For Mitch Albom this person was Morrie Schwartz, his college professor from almost twenty years ago. Morrie not only taught Mitch, but inspired him. Losing touch with Morrie was one of Alboms biggest regrets. Once he had lost track of Morrie the insights faded and his world just seemed a little bit colder. Luckily enough he got his second chance to see Morrie, ask the questions he had always wanted to, and receive the advice in his busy life that he had once grown to love .
He rediscovered Morrie in the last months of the older mans life. Knowing he was dying, Morrie visited Mitch every Tuesday, just as they used to back in college. Every day was a lesson. The class met on Tuesdays.
It began after breakfast and was taught from experience. The topic was The Meaning of Life. No grades were given. No books were required.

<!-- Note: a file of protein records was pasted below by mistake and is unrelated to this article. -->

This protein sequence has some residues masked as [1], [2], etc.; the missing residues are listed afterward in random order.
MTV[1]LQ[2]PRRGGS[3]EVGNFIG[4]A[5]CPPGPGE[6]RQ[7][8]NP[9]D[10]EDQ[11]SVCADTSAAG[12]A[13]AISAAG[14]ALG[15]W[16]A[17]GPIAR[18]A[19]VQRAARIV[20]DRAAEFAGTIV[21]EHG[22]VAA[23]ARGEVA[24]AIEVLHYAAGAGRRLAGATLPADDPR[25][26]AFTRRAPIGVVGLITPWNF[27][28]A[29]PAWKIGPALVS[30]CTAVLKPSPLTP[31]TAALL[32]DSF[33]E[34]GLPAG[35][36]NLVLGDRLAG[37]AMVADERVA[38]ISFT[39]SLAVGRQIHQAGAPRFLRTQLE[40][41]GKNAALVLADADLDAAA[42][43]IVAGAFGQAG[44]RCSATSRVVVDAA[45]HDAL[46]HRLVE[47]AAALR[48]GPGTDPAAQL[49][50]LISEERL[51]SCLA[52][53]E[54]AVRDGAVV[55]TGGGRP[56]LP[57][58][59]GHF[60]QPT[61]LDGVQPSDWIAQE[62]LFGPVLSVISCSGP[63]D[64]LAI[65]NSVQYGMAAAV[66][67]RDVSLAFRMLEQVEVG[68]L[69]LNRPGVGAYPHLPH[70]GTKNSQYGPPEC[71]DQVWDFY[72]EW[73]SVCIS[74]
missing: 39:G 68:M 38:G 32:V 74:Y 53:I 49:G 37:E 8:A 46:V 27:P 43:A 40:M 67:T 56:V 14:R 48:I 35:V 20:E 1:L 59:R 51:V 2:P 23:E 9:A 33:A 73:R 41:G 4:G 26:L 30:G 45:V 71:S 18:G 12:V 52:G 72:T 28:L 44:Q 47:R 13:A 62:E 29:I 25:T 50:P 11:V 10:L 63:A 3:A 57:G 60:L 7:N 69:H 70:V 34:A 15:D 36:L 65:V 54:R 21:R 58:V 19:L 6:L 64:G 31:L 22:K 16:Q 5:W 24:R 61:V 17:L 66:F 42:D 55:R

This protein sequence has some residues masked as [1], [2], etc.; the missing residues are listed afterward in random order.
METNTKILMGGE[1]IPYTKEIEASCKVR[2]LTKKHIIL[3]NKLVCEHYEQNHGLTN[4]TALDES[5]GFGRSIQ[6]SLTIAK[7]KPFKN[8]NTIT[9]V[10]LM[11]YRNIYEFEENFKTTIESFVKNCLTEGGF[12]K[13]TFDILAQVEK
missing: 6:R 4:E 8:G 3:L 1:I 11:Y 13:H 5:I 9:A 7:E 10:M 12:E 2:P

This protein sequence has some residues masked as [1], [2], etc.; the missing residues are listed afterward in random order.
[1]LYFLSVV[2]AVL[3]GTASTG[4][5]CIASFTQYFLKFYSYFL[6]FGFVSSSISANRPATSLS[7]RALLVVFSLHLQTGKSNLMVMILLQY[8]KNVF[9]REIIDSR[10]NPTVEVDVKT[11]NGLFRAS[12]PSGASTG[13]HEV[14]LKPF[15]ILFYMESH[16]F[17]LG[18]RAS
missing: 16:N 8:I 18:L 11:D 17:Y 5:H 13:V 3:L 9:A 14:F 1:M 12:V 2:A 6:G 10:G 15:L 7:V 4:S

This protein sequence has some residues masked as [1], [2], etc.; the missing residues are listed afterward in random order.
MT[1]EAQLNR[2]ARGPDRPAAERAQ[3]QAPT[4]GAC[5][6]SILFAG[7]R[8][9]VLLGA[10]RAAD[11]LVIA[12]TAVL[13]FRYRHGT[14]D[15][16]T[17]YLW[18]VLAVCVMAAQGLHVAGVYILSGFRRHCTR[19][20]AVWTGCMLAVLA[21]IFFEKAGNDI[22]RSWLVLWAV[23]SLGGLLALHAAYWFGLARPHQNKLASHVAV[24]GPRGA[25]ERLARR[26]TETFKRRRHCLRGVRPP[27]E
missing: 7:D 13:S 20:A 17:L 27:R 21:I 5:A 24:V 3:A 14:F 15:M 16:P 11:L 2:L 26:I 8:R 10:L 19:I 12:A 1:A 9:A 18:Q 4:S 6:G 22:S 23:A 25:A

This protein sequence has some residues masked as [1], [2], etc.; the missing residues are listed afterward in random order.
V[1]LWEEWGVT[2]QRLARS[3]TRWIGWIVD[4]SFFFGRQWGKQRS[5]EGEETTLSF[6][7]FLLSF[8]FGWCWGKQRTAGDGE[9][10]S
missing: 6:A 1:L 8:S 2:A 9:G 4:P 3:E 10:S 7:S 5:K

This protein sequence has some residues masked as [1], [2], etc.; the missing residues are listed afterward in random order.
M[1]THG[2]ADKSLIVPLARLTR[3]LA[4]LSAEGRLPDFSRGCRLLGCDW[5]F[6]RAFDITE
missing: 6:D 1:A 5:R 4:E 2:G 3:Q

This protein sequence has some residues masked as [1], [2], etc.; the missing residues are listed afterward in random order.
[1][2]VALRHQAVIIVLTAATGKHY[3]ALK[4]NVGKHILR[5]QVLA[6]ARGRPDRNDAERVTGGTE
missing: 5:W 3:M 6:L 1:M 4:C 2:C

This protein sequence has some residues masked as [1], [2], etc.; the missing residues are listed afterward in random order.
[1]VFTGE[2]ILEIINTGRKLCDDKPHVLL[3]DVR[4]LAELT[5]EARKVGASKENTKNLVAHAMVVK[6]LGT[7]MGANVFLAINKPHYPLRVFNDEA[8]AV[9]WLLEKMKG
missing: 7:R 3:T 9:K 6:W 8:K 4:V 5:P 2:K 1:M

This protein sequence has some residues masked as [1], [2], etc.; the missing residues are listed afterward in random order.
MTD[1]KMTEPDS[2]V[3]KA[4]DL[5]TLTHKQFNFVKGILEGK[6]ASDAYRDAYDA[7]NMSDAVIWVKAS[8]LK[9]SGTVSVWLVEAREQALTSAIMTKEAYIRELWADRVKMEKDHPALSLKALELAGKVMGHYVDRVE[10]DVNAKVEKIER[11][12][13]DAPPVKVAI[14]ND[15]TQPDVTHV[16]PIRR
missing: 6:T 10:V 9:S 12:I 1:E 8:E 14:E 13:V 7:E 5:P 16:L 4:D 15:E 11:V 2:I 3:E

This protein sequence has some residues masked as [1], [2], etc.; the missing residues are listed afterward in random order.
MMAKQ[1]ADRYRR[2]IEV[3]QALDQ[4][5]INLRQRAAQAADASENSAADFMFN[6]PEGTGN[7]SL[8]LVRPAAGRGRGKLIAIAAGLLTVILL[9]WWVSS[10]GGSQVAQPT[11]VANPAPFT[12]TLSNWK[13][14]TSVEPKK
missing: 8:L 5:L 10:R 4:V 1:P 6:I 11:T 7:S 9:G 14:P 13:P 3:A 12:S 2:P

Yet you were expected to respond to questions and pose questions of your own. The topics went from love, work, family, and aging to forgiveness, community, and death. It was almost like the alphabet, A to Z . Broad yet specific to each and every topic.
The graduation was replaced by a funeral. No final exam was given. Only one long paper was expected. A paper that explained everything.
One based both on simplicity and profundity. One that touched based with lifes greatest lesson. That paper is this book. .